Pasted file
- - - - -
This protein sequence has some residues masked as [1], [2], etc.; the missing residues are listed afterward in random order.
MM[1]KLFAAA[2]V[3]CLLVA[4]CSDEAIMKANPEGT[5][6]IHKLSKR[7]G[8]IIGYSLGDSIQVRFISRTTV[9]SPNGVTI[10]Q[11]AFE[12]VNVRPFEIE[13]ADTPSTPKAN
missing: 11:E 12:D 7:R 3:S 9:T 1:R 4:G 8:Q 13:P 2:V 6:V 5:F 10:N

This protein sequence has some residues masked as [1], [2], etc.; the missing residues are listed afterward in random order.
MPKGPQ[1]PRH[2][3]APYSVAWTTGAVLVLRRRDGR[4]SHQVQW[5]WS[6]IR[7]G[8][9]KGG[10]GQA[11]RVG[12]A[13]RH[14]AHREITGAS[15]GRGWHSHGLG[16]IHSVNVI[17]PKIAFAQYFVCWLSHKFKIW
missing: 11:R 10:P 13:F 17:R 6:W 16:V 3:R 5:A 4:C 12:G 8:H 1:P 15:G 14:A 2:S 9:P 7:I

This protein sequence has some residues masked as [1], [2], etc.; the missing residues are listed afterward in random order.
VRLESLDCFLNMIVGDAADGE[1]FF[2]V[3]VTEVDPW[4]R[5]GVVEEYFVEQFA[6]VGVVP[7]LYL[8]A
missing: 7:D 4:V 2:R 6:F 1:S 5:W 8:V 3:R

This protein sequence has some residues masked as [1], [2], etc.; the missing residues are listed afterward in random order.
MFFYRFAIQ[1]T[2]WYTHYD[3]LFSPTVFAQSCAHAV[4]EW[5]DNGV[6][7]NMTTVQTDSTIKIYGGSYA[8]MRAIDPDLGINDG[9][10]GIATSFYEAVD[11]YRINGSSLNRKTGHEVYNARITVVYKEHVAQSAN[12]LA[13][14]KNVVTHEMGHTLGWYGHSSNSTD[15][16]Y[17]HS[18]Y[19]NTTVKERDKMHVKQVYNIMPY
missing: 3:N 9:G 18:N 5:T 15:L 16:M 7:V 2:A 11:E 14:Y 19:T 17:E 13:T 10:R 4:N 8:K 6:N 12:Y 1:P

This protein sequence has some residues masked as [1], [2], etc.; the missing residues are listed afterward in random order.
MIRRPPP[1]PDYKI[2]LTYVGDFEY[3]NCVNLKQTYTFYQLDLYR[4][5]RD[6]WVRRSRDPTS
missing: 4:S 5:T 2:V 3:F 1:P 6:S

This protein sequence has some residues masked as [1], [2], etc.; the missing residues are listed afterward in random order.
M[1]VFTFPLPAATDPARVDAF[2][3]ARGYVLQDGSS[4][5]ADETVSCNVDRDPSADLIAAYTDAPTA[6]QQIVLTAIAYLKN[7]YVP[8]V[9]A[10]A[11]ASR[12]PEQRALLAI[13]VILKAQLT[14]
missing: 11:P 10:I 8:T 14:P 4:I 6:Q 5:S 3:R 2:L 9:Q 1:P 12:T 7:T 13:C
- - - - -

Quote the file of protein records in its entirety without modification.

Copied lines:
This protein sequence has some residues masked as [1], [2], etc.; the missing residues are listed afterward in random order.
MM[1]KLFAAA[2]V[3]CLLVA[4]CSDEAIMKANPEGT[5][6]IHKLSKR[7]G[8]IIGYSLGDSIQVRFISRTTV[9]SPNGVTI[10]Q[11]AFE[12]VNVRPFEIE[13]ADTPSTPKAN
missing: 11:E 12:D 7:R 3:S 9:T 1:R 4:G 8:Q 13:P 2:V 6:V 5:F 10:N

This protein sequence has some residues masked as [1], [2], etc.; the missing residues are listed afterward in random order.
MPKGPQ[1]PRH[2][3]APYSVAWTTGAVLVLRRRDGR[4]SHQVQW[5]WS[6]IR[7]G[8][9]KGG[10]GQA[11]RVG[12]A[13]RH[14]AHREITGAS[15]GRGWHSHGLG[16]IHSVNVI[17]PKIAFAQYFVCWLSHKFKIW
missing: 11:R 10:P 13:F 17:R 6:W 16:V 3:R 5:A 4:C 12:G 8:H 1:P 15:G 14:A 2:S 9:P 7:I

This protein sequence has some residues masked as [1], [2], etc.; the missing residues are listed afterward in random order.
VRLESLDCFLNMIVGDAADGE[1]FF[2]V[3]VTEVDPW[4]R[5]GVVEEYFVEQFA[6]VGVVP[7]LYL[8]A
missing: 7:D 4:V 2:R 6:F 1:S 5:W 8:V 3:R

This protein sequence has some residues masked as [1], [2], etc.; the missing residues are listed afterward in random order.
MFFYRFAIQ[1]T[2]WYTHYD[3]LFSPTVFAQSCAHAV[4]EW[5]DNGV[6][7]NMTTVQTDSTIKIYGGSYA[8]MRAIDPDLGINDG[9][10]GIATSFYEAVD[11]YRINGSSLNRKTGHEVYNARITVVYKEHVAQSAN[12]LA[13][14]KNVVTHEMGHTLGWYGHSSNSTD[15][16]Y[17]HS[18]Y[19]NTTVKERDKMHVKQVYNIMPY
missing: 3:N 9:G 18:N 5:T 15:L 16:M 7:V 2:A 11:E 14:Y 19:T 17:E 13:T 10:R 4:N 8:K 6:N 12:Y 1:P

This protein sequence has some residues masked as [1], [2], etc.; the missing residues are listed afterward in random order.
MIRRPPP[1]PDYKI[2]LTYVGDFEY[3]NCVNLKQTYTFYQLDLYR[4][5]RD[6]WVRRSRDPTS
missing: 4:S 5:T 2:V 3:F 1:P 6:S

This protein sequence has some residues masked as [1], [2], etc.; the missing residues are listed afterward in random order.
M[1]VFTFPLPAATDPARVDAF[2][3]ARGYVLQDGSS[4][5]ADETVSCNVDRDPSADLIAAYTDAPTA[6]QQIVLTAIAYLKN[7]YVP[8]V[9]A[10]A[11]ASR[12]PEQRALLAI[13]VILKAQLT[14]
missing: 11:P 10:I 8:T 14:P 4:I 6:Q 5:S 3:R 2:L 9:Q 1:P 12:T 7:T 13:C